You are here: Home - Household Bills - News -

Self-employed face big cut to Universal Credit next week

Written by: Emma Lunn
The Trades Union Congress (TUC) and Federation of Small Businesses (FSB) have joined forces to stop a cut in support for Covid-impacted self-employed workers which could leave them thousands of pounds worse off.

The Department for Work and Pensions (DWP) is currently on course to reinstate what the TUC and FSB call a ‘flawed formula’ which overstates the income of many low-earners in self-employment, and so unfairly cuts their Universal Credit payments, on 13 November.

This benefit cut, combined with a second lockdown, could leave thousands of struggling self-employed workers in the lurch, according to the TUC and FSB.

The formula – known as the ‘Minimum Income Floor’ – assumes claimants are earning the equivalent of the National Minimum Wage or National Living Wage.

But in reality, many self-employed people are earning significantly less, particularly in sectors where the Covid-19 pandemic has hit the hardest.

TUC and FSB have written a joint letter to the secretary of state for work and pensions, Thérèse Coffey MP, raising ‘serious concerns’ over the benefit cut.

The government suspended the Minimum Income Floor in March as the first wave of Covid-19 hit, recognising the loss of income and hardship many self-employed were facing. But it’s due to be re-instated on 13 November.

The Institute for Fiscal Studies (IFS) has estimated that about 450,000 self-employed workers are negatively impacted by the Minimum Income Floor, losing an average of £3,200 a year each.

Mike Cherry, FSB national chairman, said: “Universal Credit was never designed around the self-employed, who often feel like square pegs forced into round holes.

“Suspending the Minimum Income Floor for Covid has therefore been both welcome and crucial. As the second wave of this crisis hits, and further decimates income, the removal of the suspension assumes that the self-employed are not affected by restrictions and that their earnings aren’t affected if they need to self-isolate or fall ill. This would hit livelihoods, and create poverty and hardship.

“The reintroduction of this flawed formula will turn Friday 13 November into a real-life nightmare for hundreds of thousands of talented but struggling entrepreneurs doing their best to get through this crisis so they can play their part in rebuilding the UK economy out the other side.”

Frances O’Grady, TUC general secretary, said: “Self-employed workers have been particularly hard hit by the pandemic. With restrictions stepping up again, it’s a disastrous time to cut this lifeline. It will mean a surge in unemployment and severe damage to sectors like live events and creative industries. The economic damage is bad enough, but it would tragic for Britain’s cultural life too.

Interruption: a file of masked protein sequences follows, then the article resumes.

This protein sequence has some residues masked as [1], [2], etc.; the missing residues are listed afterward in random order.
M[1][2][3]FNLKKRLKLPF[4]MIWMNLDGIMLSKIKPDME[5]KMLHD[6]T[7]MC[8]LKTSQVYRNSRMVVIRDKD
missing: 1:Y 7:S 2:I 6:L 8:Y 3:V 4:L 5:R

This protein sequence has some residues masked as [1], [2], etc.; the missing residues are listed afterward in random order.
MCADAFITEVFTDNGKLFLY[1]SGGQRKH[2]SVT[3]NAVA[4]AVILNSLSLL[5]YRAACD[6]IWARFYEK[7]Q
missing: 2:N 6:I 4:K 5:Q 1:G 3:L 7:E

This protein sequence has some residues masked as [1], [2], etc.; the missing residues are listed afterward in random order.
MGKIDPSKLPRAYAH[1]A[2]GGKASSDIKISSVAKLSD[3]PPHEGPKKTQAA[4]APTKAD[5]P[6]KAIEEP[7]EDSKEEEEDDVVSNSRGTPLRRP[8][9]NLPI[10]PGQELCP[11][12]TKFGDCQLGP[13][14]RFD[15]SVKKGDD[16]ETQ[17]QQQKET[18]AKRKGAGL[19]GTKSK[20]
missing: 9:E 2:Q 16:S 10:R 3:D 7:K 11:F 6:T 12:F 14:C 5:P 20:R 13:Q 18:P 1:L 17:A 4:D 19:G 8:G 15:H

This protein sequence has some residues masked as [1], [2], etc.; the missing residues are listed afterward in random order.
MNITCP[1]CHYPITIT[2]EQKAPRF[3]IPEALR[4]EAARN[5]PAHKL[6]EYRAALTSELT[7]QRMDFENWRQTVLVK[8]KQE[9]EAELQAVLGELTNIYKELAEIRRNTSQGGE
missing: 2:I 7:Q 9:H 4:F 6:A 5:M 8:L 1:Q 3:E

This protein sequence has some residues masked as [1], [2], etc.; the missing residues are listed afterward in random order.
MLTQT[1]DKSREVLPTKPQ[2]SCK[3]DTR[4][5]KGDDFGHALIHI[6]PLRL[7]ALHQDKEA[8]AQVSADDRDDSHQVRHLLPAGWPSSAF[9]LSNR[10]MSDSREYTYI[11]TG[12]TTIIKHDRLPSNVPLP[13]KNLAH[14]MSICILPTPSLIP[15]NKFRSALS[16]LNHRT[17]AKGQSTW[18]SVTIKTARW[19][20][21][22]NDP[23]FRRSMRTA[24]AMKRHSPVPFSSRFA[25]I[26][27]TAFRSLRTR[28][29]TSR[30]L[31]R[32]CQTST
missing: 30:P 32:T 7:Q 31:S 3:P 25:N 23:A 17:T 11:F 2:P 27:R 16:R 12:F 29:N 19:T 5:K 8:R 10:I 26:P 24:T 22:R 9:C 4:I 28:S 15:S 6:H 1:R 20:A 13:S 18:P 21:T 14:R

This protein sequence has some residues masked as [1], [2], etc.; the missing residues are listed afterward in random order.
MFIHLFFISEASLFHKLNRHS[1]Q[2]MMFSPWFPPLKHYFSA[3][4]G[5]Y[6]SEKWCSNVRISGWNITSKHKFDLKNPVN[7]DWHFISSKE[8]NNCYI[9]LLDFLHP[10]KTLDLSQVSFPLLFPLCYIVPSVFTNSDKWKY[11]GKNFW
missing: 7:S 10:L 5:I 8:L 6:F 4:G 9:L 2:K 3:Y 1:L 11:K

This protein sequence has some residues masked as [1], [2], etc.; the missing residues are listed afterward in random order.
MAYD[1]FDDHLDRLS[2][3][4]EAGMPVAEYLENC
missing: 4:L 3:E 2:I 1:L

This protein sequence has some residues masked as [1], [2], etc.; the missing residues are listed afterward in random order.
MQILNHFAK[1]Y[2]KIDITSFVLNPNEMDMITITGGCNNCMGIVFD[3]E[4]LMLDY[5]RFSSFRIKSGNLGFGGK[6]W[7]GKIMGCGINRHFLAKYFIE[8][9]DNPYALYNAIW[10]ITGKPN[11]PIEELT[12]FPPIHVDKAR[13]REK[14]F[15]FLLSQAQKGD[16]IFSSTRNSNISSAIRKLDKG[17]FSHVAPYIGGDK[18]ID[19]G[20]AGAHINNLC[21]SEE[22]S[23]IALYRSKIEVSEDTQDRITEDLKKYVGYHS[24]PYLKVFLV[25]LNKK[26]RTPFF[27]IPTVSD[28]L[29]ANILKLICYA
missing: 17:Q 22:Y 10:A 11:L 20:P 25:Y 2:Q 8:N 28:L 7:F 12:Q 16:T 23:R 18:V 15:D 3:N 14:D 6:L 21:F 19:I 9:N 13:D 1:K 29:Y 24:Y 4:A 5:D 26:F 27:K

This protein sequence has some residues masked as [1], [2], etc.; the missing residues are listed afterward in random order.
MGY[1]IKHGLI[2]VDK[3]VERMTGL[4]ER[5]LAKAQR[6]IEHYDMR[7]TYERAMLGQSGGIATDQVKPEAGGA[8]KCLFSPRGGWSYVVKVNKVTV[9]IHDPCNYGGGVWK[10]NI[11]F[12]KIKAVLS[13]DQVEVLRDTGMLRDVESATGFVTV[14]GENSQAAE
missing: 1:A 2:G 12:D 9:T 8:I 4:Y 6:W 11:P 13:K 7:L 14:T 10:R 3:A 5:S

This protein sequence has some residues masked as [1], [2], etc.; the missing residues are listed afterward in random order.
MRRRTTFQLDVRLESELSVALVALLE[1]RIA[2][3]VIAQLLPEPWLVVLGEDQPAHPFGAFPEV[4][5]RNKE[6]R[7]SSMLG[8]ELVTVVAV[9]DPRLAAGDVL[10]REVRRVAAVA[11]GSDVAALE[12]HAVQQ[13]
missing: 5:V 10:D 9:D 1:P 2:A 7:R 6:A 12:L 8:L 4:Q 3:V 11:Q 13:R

“The families of self-employed workers will be desperately worried. They urgently need reassurance from the chancellor that this support will be extended.”

Many of those who will be affected by the reintroduction of the Minimum Income Floor were ineligible for financial help under the Self-Employed Income Support Scheme (SEISS).

There are 0 Comment(s)

If you wish to comment without signing in, click your cursor in the top box and tick the 'Sign in as a guest' box at the bottom.

The savings accounts paying the most interest

If one of your jobs this month is to get your finances in order, moving your savings to a higher paying deal i...

Everything you need to know about being furloughed

Few people had heard of ‘furlough’ before March 2020, but the coronavirus pandemic thrust the idea of bein...

Coronavirus and your finances: what help can you get in the second lockdown?

News and updates on everything to do with coronavirus and your personal finances.

What will happen if rates change

How your finances will be impacted by a rise in interest rates.

Regular Savings Calculator

Small regular contributions can build up nicely over time.

Online Savings Calculator

Work out how your online savings can build over time.

Having a baby and your finances: seven top tips

We’re guessing the Duchess of Cambridge won’t be fretting about maternity pay or whether she’ll still be...

Protecting family wealth: 10 tips for cutting inheritance tax

Inheritance tax - sometimes known as 'death tax' - can cause even more heartache for bereaved families. But th...

Travel insurance: Five tips to ensure a successful claim

Ahead of your summer holiday, it’s important to make sure you have the right level of travel cover or you co...

Money Tips of the Week

Read previous post:
Competition watchdog to examine if ‘eco-friendly’ claims are misleading

The Competition and Markets Authority (CMA) will investigate descriptions and labels used to promote products and services claiming to be...